SRE is a network of over 175 Jewish organizations that is rooted in our shared commitment to safety, respect, and equity for all.
Our work is focused in these two areas: 1) Gender-focused efforts to address harassment and inequity, that include women as a primary target beneficiary population; and 2) Broader safety, respect, and equity (s,r,e) culture change efforts that support safety, respect and equity for all (i.e. impact multiple segments and identities).
SRE Network serves as a multiplier through our community investments portfolio, which encompasses both grantmaking and investments in partnerships with experts, trainers, and practitioners in both the Jewish community and beyond to provide support to SRE Network membership, Jewish workplaces, and the field at large. To date, SRE Network has invested over $6M in grants and supports to advance safety, respect, and equity.
For a comprehensive list of projects SRE has funded, please click here.
Spring 2024 Field Building Grants Process
This spring, SRE Network expects to award a total of $600,000 to SRE member and affiliate projects that build the field of safety, respect, and equity in Jewish communal spaces or workplaces.
Field building is a collective approach to creating a more equitable ecosystem through investment in projects that have the potential for wider ripples of positive impact. Examples of previously funded field-building projects include: community-wide training, cross-denominational ethics review, and collaborative cohort learning.
We anticipate awarding a total of 6-8 grants with a typical award amount of $50,000 over two years (at $25,000 per year). We will consider smaller and larger requests on a case by case basis. Significantly larger requests, if funded, will most likely be one-year grants given the competitive pool.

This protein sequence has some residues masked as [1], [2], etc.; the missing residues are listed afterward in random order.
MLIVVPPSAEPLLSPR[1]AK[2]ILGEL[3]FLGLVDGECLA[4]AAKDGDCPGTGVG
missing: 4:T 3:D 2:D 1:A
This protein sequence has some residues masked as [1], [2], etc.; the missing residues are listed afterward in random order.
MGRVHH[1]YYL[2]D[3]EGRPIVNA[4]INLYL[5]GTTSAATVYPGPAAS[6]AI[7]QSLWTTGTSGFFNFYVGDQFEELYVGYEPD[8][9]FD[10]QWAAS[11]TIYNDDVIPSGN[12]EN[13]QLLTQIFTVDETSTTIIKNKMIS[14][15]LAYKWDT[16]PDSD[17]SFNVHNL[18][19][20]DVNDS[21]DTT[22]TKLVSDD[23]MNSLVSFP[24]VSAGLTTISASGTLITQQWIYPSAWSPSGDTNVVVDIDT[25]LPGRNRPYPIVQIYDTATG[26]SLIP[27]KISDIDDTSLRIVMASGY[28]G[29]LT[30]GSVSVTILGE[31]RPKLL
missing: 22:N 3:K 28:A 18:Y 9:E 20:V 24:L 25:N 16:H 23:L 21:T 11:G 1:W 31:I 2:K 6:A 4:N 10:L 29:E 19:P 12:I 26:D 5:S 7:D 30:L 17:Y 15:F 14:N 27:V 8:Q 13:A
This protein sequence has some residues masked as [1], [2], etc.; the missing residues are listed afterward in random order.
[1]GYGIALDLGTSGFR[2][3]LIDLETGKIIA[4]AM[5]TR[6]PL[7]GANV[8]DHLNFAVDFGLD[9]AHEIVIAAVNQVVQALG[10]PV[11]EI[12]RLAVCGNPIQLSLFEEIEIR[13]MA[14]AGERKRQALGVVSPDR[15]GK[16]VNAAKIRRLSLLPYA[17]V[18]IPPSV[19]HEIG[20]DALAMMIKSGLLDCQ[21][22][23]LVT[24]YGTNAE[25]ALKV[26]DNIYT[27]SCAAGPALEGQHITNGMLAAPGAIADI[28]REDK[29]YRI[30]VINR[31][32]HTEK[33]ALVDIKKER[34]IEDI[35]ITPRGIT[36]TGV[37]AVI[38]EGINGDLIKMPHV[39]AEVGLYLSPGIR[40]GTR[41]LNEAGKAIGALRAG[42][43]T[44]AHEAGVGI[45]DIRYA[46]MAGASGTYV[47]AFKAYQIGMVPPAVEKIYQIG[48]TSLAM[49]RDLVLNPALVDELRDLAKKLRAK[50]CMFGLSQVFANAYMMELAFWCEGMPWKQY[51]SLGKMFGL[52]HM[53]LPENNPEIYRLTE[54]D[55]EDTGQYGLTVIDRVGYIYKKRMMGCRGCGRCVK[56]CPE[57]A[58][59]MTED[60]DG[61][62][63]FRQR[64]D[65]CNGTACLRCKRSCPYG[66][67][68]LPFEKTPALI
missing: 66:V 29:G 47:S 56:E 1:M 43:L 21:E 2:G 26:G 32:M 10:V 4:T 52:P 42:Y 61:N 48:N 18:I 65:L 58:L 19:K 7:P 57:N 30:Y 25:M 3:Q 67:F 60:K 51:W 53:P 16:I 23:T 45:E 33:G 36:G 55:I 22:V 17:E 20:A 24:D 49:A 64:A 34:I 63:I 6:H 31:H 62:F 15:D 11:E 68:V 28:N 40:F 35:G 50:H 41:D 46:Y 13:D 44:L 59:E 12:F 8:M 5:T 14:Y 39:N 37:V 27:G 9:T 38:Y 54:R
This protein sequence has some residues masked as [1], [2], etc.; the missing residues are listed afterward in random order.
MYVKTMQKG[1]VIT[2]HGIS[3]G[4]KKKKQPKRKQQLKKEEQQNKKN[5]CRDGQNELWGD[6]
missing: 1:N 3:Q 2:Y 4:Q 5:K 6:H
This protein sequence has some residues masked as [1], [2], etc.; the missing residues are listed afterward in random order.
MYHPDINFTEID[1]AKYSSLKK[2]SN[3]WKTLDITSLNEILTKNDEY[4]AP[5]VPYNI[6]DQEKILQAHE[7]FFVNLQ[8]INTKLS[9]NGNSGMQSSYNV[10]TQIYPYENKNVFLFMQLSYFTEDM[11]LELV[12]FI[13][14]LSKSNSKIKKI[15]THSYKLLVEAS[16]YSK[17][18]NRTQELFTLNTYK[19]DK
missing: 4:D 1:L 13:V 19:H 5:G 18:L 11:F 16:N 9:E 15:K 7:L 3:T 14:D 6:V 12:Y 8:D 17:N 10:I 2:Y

We strongly encourage all applicants to discuss their intended grant amount with SRE’s Senior Program Officer during their mandatory preparatory meeting.
- Are led by SRE Network Members or Affiliates
- Are focused on one or both of our key funding areas:
- Gender-focused efforts to address harassment and inequity, that include women as a primary beneficiary.
- Broader safety, respect,and equity (s,r,e) culture change efforts that support safety, respect and equity for all; either by a) operating across multiple segments or identities, such as an organization-wide pay equity initiative; or b) focusing on specific segments and identities other than women (e.g. anti-racism, disability access, gender identity), provided the project model has the potential for widespread positive impact across multiple identities, including women. Are focused on one or both of our key funding areas.
- Incorporate a multi-dimensional, intersectional understanding of identity, structural bias, and inequity
- Address in whole or in part one of the safety, respect, equity communal gaps we have identified
- Demonstrated expertise in the project area
- Meet our other eligibility and evaluation criteria
To be eligible to submit a letter of intent (LOI) for this funding, an organization must:
- Be located and serve Jewish communities in North America.
- Be a 501(c)3 nonprofit or have a current fiscal sponsor.
- Be a current SRE Network Member or Affiliate, and have maintained engagement status for at least six months.
- Demonstrate availability and readiness of dedicated leadership, staff, and resources to successfully deliver this effort.
*All previous and current SRE grantees and grant applicants are eligible for this funding.
Letters of Intent
Letters of Intent (not to exceed 3 pages) must be submitted to the online portal by March 8, 2024. In order to submit a LOI, organizations will need to have already assessed a field-building need in relation to safety, respect and equity in Jewish workplaces and/or communal spaces, and determined a course of action. Letters should then include:
- Applicant Organization Name
- Contact Name, Title, and Email